Furthermore, overweight or obese weight status and all cardiovascular risk factors were positively correlated with moderately/severely impaired kidney function. Abdominal adiposity has been suggested to play a crucial role in exacerbating kidney disease by stimulating chronic inflammation or endocrine dysfunction . In contrast, a recent study in Taiwan reported that CKD patients with overweight or obese status was not significantly associated with decline in eGFR . Another study in South Korea found that either obesity or central obesity was associated with increased risk of stage 3a CKD, but not significantly correlated with increased risk of advanced stage 4/5 CKD . Both studies suggested that waist circumference or central obesity might be a better predictor for the risk of obesity-related disease [45, 46]. BMI alone is insufficient to indicate central obesity due to the variations in individual’s body composition. However, our study found that BMI (P < 0.001), waist circumference (P = 0.052), and WHR (P = 0.039) were associated with advanced impaired kidney function. Our results also suggest that cardiovascular risk factors were correlated with increased moderately/severely impaired kidney function risk by 11–56%. Consistent with our results, hypertension, diabetes, and abnormal lipid profile were independent risk factors to develop severe CKD stages [47,48,49]. Moreover, hypercalcemia is considered as cardiovascular risk factors because elevated serum calcium levels accelerated vascular calcification and were associated with increased mortality in CKD patients [8, 50]. Thus, hypercalcemia explained the highest odds ratio (OR = 1.56) in relation to moderately/severely impaired kidney function risk in our study.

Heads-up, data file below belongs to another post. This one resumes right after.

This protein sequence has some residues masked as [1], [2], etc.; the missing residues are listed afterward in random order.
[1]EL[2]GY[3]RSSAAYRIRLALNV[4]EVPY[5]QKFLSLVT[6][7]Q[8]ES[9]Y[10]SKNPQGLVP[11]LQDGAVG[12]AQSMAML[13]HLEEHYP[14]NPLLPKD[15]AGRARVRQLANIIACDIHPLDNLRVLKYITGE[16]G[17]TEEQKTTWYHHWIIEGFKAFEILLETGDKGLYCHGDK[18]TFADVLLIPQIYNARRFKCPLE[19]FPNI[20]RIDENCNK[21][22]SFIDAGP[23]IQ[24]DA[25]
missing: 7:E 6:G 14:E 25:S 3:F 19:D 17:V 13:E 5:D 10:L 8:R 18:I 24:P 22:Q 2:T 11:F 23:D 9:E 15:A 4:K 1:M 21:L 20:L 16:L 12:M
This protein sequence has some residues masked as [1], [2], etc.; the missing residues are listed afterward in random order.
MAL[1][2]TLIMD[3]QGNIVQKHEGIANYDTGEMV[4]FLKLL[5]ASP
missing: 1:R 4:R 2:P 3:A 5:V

The strength of this study is that we used RRR to derive kidney function-related dietary pattern. The RRR method, which is an advanced method to identify a diet-and-disease relationship, can generate potential mediators between dietary pattern and the disease of interest. Compared with factor analysis, patterns derived from RRR is more likely to be associated with the disease of interest because the patterns are driven by disease-specific responses . The RRR model may extract dietary pattern scores by maximizing the explained variation in the biomarkers for a specific diet-related disease . In comparison, PCA focuses only to explain the total variation in intake of food groups and does not provide an explanation of the variation in important biomarkers . Additionally, the RRR method allows researchers to identify the percentage variation from predictor variables and response variables, which both contributing to the dietary factor. Extracted factor scores can be evaluated by their corresponding response scores and by the explained variation in predictor variables. Thus, the association between food groups and response variables can be used to interpret the beneficial effects of individual food group as components of predictor variables in the dietary pattern . However, this method requires prior knowledge to select intermediate biomarkers-related disease. Selecting response variables can be personally subjective and may not completely reflect the current state of knowledge. Thus, it may result in different patterns in different studies. Meanwhile, our study has several limitations. First, the cross-sectional study design cannot establish a causal relationship and it only shows a condition of one point-in-time. Hence, the possibility of reversed causation also exists. Future studies using prospective cohort or randomized trial designs are needed to explain and confirm a causal relationship between kidney function-related dietary patterns and cardiovascular risk factors. Second, relatively lower number of the participants with moderately or severely impaired kidney function compared to those with mildly impaired kidney function. Third, a self-reported FFQ may have some reporting bias, errors, and only provides information on habitual food consumption but cannot provide accurate information on actual nutrient intake for an individual. Fourth, the clinical definition of CKD is either decreased kidney function (eGFR < 60 mL/min/1.73 m2) in the absence of persistent albuminuria or having kidney damage (albumin-creatinine ratio > 30 mg/g), which presents for 3 months or more. Although, MJ Health Institute provided periodic health check-up (on average one examination per year per person) for its members, but not all participants had the annual examination and the clinical diagnosis of CKD cannot be made based on single measurement only. Therefore, the results found in this study may not truly represent the clinically diagnosed CKD participants. Finally, we have adjusted our results with some potential confounders. However, there are still some confounders that should be considered in the future study such as energy and protein intake and the use of renal medications, which can influence the findings of the present study.